I saw the series, decided I liked the concept, and wanted to write an idea. So let's go for it right? Some of the series' setting I don't necessarily like in terms of the submergence of much of the world, so I decided to mess with it in the area of the Caribbean Sea, it's its own tectonic plate so I decided something happened and the plate and the islands on it got pushed up and additional islands sprung up making the sea quite dense with tropical white sandy islands covered in palm trees.
Yokosuka Girls' Marine High School
The Harekaze, this one the second ship to bear the name, was currently docked next to two much larger ships signified what they were going to be doing. The two larger ships were the fleet oiler Kazahaya, 18,300 tons, and the Mamiya, 15,820 tons. These two support ships were specifically there for the Harekaze's coming voyage, and were going to see their little destroyer across the vast blue waters of the Pacific.
There were supplies being loaded onto all three ships as Captain Akeno Misaki walked towards her ship pulling a rolling suitcase behind her. The young brunette captain had been told, as all the other members of the crew had, to pack for an extended period of absence from school. This had come after the approval by the school and the agreement of the crew of the Harekaze itself to partake in this special cruise. The Harekaze was stepping into place as an exchange ship, her destination was the Atlantic, the school in question, Ile Longue Marine Academy, a French School, was now taking its turn hosting a ship from Yokosuka as part of a cyclical rotation agreement between the world's sea-going schools. Normally Yokosuka would exchange with, in a cyclical order, the Royal Maritime High School of Great Britain, the Pacific Coast Maritime High School of the USA, the Taranto Maritime Academy of Italy, the Gulf Coast Maritime High School and then the Atlantic Coast Maritime High School, both American, then Wilhelmshaven Maritime High School, and then Ile Longue Marine Academy, and then the cycle repeats itself.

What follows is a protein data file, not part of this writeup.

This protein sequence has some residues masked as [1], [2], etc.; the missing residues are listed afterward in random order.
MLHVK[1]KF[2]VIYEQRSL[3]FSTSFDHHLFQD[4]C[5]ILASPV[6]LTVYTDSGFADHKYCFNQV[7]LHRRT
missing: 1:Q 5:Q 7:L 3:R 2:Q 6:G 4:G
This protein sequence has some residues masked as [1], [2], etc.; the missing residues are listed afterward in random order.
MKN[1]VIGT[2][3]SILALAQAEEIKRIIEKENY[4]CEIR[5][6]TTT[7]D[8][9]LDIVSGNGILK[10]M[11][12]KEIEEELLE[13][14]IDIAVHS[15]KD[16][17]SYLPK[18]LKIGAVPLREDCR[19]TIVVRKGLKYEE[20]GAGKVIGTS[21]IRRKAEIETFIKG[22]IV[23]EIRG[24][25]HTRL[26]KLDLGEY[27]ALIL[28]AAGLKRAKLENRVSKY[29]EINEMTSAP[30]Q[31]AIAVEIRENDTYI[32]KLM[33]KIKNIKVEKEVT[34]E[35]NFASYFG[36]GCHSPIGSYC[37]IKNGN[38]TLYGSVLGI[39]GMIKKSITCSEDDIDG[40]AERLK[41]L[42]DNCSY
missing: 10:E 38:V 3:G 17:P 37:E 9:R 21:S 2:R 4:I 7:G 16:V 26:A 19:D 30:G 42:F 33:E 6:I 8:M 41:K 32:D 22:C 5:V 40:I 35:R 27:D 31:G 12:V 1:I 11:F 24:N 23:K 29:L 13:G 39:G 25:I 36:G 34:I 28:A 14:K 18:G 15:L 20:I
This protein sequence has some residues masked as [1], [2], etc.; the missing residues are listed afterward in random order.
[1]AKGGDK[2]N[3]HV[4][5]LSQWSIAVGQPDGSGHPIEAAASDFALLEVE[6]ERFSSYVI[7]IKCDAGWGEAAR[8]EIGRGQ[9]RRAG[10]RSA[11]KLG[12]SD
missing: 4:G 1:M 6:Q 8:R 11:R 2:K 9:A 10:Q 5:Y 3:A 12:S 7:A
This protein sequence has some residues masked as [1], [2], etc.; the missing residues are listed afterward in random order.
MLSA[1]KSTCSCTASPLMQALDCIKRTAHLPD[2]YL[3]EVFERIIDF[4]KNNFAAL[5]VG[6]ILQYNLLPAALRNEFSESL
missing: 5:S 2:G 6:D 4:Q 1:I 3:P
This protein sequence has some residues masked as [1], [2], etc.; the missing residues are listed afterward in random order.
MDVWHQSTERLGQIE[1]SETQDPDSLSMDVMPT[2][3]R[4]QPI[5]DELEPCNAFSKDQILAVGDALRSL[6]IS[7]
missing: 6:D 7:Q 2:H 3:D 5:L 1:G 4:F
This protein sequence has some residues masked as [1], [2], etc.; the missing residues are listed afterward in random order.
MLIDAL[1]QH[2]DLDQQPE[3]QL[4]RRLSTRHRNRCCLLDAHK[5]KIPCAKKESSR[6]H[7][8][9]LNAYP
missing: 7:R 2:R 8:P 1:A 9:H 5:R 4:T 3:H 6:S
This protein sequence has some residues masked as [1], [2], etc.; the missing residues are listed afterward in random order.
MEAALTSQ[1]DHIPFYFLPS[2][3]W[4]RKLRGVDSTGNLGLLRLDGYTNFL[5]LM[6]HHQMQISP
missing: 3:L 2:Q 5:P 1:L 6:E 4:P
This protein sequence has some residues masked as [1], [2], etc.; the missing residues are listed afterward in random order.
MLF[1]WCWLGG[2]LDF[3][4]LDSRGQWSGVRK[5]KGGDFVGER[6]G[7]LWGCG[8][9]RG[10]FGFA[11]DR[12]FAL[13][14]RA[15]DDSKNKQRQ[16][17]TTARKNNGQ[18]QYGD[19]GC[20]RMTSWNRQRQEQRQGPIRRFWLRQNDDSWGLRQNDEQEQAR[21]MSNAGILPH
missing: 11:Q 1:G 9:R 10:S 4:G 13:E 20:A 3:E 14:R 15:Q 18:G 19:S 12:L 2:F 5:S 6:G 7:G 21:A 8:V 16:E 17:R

Misaki knew that this was going to be a special cruise, they would be crossing the Pacific Ocean, crossing through the Panama Passage, and then into the crowded tropical island chains of the Caribbean Sea for exercises with a squadron from Ile Longue participating in a larger wargame scenario near San Juan, Haiti, Jamaica, and the Lesser Antilles Islands against the local American student fleet from the Gulf Coast Maritime High School, which operates in the Gulf of Mexico, the Caribbean, and much of the Southern Atlantic.
Then they'd move north with the French student squadron, to European waters, where they would go first to the Mediterranean, home and domain of the main French and Italian student fleets, then to the North Sea and the English Channel, where an old friend awaited them at Wilhelmshaven Maritime High School. Also in those waters was the proud and majestic student fleet of the Royal Maritime High School, an incredibly storied school of great tradition and proud history. Also frequenting those waters was another American school, East Coast Maritime High School. Misaki had made the comment that they wouldn't be getting away from the Americans for much of their cruise, getting more than a few laughing face emojis on the ship crew's group chat.
It was quite an exciting time to be a student aboard the Harekaze, normally a destroyer would never be sent as a school's representatives on an exchange. In the usual circumstances Yokosuka sent their Nagato, the Hiei, or the Akagi and students who were well-versed in international affairs aboard a ship that was fast and powerful, an excellent ambassador for Yokosuka High. A ship as small as a Kagero-Class Destroyer was usually seen as an insult, but not the Harekaze. They'd been requested.
Misaki walked to the gangway past some fellow students, waving and saying hello as she passed. When she got to her ship she saw a familiar fellow crew member. It was a familiar fat orange cat.
"Isoroku," Misaki cried out, looking up at the cat that sat on the deck as she climbed up and returned to her ship, "You're coming with us?"
The cat didn't make a move or noise, just sort of stared up at her and Misaki just smiled and patted him on the head. He just looked up at her and she knew that this was the same cat from before.
"Good to have you back Isoroku," Misaki giggled as a few more people walked up.
It was the Harekaze's deputy captain, Munetani Mashiro, Shiro, and their principal.
"Shiro-san!" Misaki cried out happily.
"Captain, good to see you're on time, I sure thought you would've been late because of the collision near school."
"Well, I decided to try a different route today, so I guess I was lucky I missed that traffic," Misaki smiled bashfully.
"Typical," Mashiro smiled gently, knowing that her captain was perhaps the luckiest individual she had ever met.
"Why don't we start our briefing?" Principal Munetani responded, bringing them to the moment as she stepped aboard.